As you might have noticed, my new computer's built-in camera has driven me a bit self-portrait-crazy. I've gone through a number of different profile pictures here on Blogger, not to mention the many other different self-portraits I took and edited for various other internet forums.

Oh wait, actually one of those was taken on a cellphone camera belonging to one of my students. I think you can guess which one, as well as what the class before them was studying ;–) .

Anyway, on a recent post, Lipman commented on my profile picture at the time, and dropped a link to a website called The Fedora Lounge, which seems to be a website forum for (mostly) men who like early- and mid-twentieth century clothing, such as hats and various types of suits and jackets. I wonder if posting the link on Hhareidi websites would help certain people diversify beyond the large-brim pinstripe "gangster look"...

Anyway, I was wandering around that website when I found this thread, in which a hat manufacturer is showing off a very customized hat meant to partially evoke the hat worn by Indiana Jones. What's really interesting to me, though, is the logo on the inside of the hat:

Ketav ‘Ivri alert!

I haven't seen any of the Indiana Jones movies in years, but the design of the logo reminds me of the jewel-headed staff they use in Raiders of the Lost Ark to shine a beam of light onto a map engraved in an Ancient Egyptian tomb.

And not only has it got Ketav ‘Ivri around the rim of the design, but it includes God's Name! Now, the kohein gadol used to wear a metal ornament called the tzitz which had engraved upon it קדש לה׳, but this is a bit ridiculous.

It seems to say:

ואמה(?) אחת(?) מעל קדש ・ כבד י--ה והמשקף(?)

(one ama/cubit above the holiness of God's glory and the lintel?)

I guess that makes sense as an instruction for assembling some ancient secret pointer to where to find the aron berit H' (ark of the covenant), but writing it out with the Explicit Name explicitly spelled out on the underside of a hat crown where it's going to get all sweaty and nasty?!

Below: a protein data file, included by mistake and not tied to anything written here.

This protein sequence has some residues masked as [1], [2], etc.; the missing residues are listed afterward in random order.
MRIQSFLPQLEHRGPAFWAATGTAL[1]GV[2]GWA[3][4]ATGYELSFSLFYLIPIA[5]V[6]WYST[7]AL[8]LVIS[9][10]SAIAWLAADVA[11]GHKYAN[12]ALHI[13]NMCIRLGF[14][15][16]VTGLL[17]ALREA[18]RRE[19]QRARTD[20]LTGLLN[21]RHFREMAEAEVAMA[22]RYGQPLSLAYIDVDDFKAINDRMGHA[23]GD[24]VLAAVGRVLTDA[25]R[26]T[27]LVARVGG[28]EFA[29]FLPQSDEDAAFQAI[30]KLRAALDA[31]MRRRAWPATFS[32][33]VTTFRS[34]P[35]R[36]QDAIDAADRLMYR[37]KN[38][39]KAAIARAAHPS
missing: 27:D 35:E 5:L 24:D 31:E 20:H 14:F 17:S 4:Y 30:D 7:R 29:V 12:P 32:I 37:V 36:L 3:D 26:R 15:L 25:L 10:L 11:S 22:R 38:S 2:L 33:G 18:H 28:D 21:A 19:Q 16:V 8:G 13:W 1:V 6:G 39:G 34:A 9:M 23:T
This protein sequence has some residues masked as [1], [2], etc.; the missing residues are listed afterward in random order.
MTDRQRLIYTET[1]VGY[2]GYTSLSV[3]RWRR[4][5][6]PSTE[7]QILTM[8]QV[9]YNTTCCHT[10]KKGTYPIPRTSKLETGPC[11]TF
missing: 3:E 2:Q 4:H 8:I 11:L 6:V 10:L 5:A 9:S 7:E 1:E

Who wants to join me in a "Muḥammad cartoon riot"?

Sunday, July 16, 2006


...see The J-Blogosphere Blog's list.

Or you can just check out Jameel, like I've been doing.

And here are some Israeli news links:
 — הארץ / Haaretz
 — Jerusalem Post
 — מעריב

Thursday, July 13, 2006

The Shiv‘a ‘Asar beTamuz War

Over the past year back in the States, I've gotten out of the habit of constantly checking the news. Now I'm back in Israel for a month, and there are Ḥizballáh katyushas falling on Nahariya and Tzefat. Israel is bombing Lebanon and Gaza. Qassām rockets are falling on Sedeirot. Soldiers are being kidnapped and killed.

On the 17th of Tammuz, the walls of Jerusalem were broken through.

Today the walls of denial were broken down.

From Haaretz:
Japanese Prime Minister Junichiro Koizumi's first visit to Israel yesterday was overshadowed by the Hezbollah attack in the north.

Prime Minister Ehud Olmert said at a press conference yesterday that he had considered canceling the meeting with his Japanese counterpart, but decided to hold it anyway. "I reached the conclusion that it was not appropriate to cancel it, due to the special circumstances of our relationship, Japan's international importance, and the unique importance of Prime Minister Koizumi, who is a world leader," said Olmert.

Koizumi stressed the benefits of restraint, saying: "I understand your feelings, an eye for an eye, but it's important to maintain hope for the long term - and restraint is also important."

"I understand your feelings, an eye for an eye"????

Prime Minister こいずみ, you don't understand at all.

Tuesday, July 11, 2006

La Bona Libro... Kaj Plu